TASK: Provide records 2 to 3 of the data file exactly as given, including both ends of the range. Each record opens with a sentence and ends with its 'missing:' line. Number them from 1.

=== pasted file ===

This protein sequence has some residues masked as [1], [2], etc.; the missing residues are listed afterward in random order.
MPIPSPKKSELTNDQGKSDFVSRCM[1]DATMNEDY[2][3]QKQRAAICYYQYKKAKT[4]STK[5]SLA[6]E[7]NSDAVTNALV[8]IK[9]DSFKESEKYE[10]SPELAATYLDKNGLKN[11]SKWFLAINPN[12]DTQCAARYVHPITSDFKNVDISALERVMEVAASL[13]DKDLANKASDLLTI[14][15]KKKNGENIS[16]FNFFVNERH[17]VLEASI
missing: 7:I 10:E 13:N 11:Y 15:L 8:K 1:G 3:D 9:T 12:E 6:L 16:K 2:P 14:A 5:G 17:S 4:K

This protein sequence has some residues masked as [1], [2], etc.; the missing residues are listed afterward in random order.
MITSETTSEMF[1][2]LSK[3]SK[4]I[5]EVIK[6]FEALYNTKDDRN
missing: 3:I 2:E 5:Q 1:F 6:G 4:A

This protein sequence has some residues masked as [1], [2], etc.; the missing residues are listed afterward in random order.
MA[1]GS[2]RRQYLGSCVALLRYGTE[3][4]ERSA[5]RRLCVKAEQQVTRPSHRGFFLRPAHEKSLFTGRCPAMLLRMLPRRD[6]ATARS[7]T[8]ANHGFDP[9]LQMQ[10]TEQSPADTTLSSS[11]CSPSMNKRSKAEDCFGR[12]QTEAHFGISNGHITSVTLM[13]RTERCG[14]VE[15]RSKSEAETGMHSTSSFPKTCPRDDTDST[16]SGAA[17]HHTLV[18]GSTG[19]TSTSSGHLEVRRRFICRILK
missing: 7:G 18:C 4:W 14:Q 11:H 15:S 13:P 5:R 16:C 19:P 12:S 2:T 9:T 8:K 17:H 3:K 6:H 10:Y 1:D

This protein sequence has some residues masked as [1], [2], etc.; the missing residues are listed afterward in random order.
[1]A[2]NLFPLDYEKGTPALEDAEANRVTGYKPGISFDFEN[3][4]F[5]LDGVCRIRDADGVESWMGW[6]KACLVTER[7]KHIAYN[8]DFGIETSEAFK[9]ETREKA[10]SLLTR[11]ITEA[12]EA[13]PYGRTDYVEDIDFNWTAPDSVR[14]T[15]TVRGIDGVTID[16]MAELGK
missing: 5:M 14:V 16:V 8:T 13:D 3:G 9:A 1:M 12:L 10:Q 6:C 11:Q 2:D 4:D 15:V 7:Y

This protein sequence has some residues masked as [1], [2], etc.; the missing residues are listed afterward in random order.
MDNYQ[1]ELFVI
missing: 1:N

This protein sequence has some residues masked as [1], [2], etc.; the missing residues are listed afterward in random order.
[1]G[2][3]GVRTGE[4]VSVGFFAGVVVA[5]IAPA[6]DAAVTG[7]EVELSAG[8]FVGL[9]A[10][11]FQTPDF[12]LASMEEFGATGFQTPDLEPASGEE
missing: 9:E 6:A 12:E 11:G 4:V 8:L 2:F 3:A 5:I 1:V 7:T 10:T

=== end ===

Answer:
This protein sequence has some residues masked as [1], [2], etc.; the missing residues are listed afterward in random order.
MITSETTSEMF[1][2]LSK[3]SK[4]I[5]EVIK[6]FEALYNTKDDRN
missing: 3:I 2:E 5:Q 1:F 6:G 4:A

This protein sequence has some residues masked as [1], [2], etc.; the missing residues are listed afterward in random order.
MA[1]GS[2]RRQYLGSCVALLRYGTE[3][4]ERSA[5]RRLCVKAEQQVTRPSHRGFFLRPAHEKSLFTGRCPAMLLRMLPRRD[6]ATARS[7]T[8]ANHGFDP[9]LQMQ[10]TEQSPADTTLSSS[11]CSPSMNKRSKAEDCFGR[12]QTEAHFGISNGHITSVTLM[13]RTERCG[14]VE[15]RSKSEAETGMHSTSSFPKTCPRDDTDST[16]SGAA[17]HHTLV[18]GSTG[19]TSTSSGHLEVRRRFICRILK
missing: 7:G 18:C 4:W 14:Q 11:H 15:S 13:P 5:R 16:C 19:P 12:S 2:T 9:T 8:K 17:H 3:K 6:H 10:Y 1:D